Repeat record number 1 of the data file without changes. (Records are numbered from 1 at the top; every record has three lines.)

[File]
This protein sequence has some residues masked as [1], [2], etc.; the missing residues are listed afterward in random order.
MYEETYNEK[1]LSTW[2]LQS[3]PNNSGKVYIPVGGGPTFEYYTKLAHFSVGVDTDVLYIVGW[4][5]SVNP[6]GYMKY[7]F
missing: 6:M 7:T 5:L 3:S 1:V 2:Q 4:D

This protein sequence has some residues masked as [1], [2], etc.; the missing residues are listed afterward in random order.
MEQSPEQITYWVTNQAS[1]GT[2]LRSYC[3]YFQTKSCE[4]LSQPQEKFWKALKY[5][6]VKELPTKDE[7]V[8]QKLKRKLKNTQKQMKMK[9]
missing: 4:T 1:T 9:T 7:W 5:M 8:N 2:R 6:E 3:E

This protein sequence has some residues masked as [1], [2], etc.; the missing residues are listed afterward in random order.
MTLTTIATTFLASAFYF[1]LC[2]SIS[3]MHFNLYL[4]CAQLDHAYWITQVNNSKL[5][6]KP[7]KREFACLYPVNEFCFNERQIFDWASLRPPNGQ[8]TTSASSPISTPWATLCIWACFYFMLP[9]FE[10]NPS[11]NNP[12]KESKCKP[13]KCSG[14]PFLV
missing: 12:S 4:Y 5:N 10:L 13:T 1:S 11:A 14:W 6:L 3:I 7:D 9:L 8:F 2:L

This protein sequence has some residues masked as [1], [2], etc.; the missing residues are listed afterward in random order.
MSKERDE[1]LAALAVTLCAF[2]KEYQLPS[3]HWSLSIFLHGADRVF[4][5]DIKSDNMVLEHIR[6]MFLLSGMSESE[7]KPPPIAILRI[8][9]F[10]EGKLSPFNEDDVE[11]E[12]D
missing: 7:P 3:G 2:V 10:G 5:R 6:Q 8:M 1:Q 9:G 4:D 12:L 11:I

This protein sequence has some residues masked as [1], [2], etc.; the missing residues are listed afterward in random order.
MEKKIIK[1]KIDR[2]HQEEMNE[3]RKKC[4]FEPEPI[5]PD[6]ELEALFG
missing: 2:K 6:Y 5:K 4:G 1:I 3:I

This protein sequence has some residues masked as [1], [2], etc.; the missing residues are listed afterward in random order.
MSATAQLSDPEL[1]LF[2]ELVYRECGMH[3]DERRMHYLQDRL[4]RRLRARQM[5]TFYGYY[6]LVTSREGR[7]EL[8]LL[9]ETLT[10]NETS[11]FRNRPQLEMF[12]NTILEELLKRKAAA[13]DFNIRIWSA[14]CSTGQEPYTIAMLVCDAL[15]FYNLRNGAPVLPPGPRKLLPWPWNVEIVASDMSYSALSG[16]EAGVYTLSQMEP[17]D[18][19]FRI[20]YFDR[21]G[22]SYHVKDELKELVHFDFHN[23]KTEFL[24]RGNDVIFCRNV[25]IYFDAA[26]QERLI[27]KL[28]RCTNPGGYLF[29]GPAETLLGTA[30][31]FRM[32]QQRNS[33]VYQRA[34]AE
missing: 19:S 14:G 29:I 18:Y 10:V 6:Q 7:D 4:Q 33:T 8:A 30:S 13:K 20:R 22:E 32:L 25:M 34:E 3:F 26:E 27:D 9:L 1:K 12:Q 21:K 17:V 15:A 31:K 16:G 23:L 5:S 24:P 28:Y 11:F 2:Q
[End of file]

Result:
This protein sequence has some residues masked as [1], [2], etc.; the missing residues are listed afterward in random order.
MYEETYNEK[1]LSTW[2]LQS[3]PNNSGKVYIPVGGGPTFEYYTKLAHFSVGVDTDVLYIVGW[4][5]SVNP[6]GYMKY[7]F
missing: 6:M 7:T 5:L 3:S 1:V 2:Q 4:D